Have you ever had one of those days where absolutely nothing goes right? Me too.

I looked outside the Library door miserably. It seemed like the city had been ravaged by a tidal wave during the few hours I'd spent researching. Rain poured down from the overcast sky and if that didn't soak the pedestrians then the spray from the passing cars did.

And there I was about to brave the storm when I hadn't even brought a coat with me that day. I had to resign myself to it though: I had to go outside or I'd be late for work. Of all the mornings that the car wouldn't start it had to be that one. I'd already lost a good chunk of study time waiting for a mechanic to pick up the useless accumulation of scrap metal. Then I had to find another mode of transport.

I was quickly realising that preferring books to the computer was not a good enough reason to go through all the hassle. I should have just done my research at home.

The rain drenched my sweater as soon as I stepped out. To get to work I had to get to the subway. To get to the subway I had to walk against the wind so water blew into my eyes and made the world go fuzzy. I wrapped my arms around myself to try to keep warm. It didn't work.

If my body hadn't been so ridged with cold I might have jumped when a horn sounded off right next to me. Instead I barely managed to turn my head and see the car which was pulling up.

Robert was driving it. He was motioning for me to get in.

The untrained eye might think this was a good thing. 'Your Dad just happened to be there to give you a ride? What good luck!'

Well it wasn't lucky. There were few people in the world that I disliked more than Robert Lightwood; who I would never call Father again. I had no respect for him anymore.

I stared at him through the window; my view of him was distorted by the water on the glass. I couldn't help but think that wasn't any different from the way I'd always seen him. The version of Robert that I knew had always been behind a filter. There was a whole other side to him that I'd only recently met. A side I didn't know and didn't want to know.

He pushed a button and the glass between us slid away; reminding me that I didn't have a choice about how I saw him anymore.

"Alexander, just get in!" He yelled impatiently. It was like I was a little kid being scolded. Like he had any right to do that after what he'd done. But cars were all beeping horns at him now and I couldn't just let him hold up all the traffic. So I got in. I could have used a free ride anyway.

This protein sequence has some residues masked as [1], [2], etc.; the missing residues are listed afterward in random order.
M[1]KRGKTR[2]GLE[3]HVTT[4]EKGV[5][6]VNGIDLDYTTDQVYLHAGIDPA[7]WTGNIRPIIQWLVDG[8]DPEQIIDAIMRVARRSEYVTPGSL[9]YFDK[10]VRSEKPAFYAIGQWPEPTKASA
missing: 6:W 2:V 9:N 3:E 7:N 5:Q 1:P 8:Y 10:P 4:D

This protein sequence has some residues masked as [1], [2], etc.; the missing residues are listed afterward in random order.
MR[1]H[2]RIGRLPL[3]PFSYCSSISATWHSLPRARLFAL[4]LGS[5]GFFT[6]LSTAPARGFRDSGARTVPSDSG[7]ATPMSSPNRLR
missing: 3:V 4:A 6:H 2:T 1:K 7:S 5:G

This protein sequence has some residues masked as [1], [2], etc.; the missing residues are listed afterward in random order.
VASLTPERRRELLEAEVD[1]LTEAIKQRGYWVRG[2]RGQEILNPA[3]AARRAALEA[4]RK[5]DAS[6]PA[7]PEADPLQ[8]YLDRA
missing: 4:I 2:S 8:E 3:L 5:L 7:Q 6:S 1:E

The inside of his car was warm and inviting. Or it would have been if it wasn't for the awful company. It was the same car our family used to travel everywhere in and I had good memories of long our drives together which seemed so long ago now. Playing games with Max to keep him from crying when he was a baby in his car seat, pulling Izzy's plaits out when she was staring at the trees. All that seemed a lifetime away.

By the time I'd shut the door the window was back up and I was sealed in with Robert.

"Are you on your way home?" He asked. Even though his voice was calm there was a tense undercurrent to it. There was always tension between us now. Far too much had gone unsaid for too long.

"Actually I'm going to work." I snapped back. Then realised I hadn't told the man where I worked. "Do you know where Java Jones is?"

He shook his head. I didn't expect him to know. Robert always hated small-time enterprises. You wouldn't ever catch him in one-off store or family owned business. He was all about the brand name. The corporate logo. He'd rather drive three miles for a Starbucks than sit in a mismatched chair and observe the work of talented no-name artists adorning the walls. I loved JJ's. Of course I had loved it more when I was the one drinking coffee instead of serving it.

"You started work?" Robert made it sound like it was shocking. He was trying to be funny the way parents do. Like when they find you making dinner without being asked and pretend that it's a big deal. Granted, I'd never had a job before, but it wasn't as if I couldn't work. Before Robert left I never had to. They'd told me to just make sure I got good grades. But now Mother's salary only just paid the house and utilities. Food, clothing, petrol and school supplies were now down to me and my sister. Because the Angel knew Robert wasn't contributing.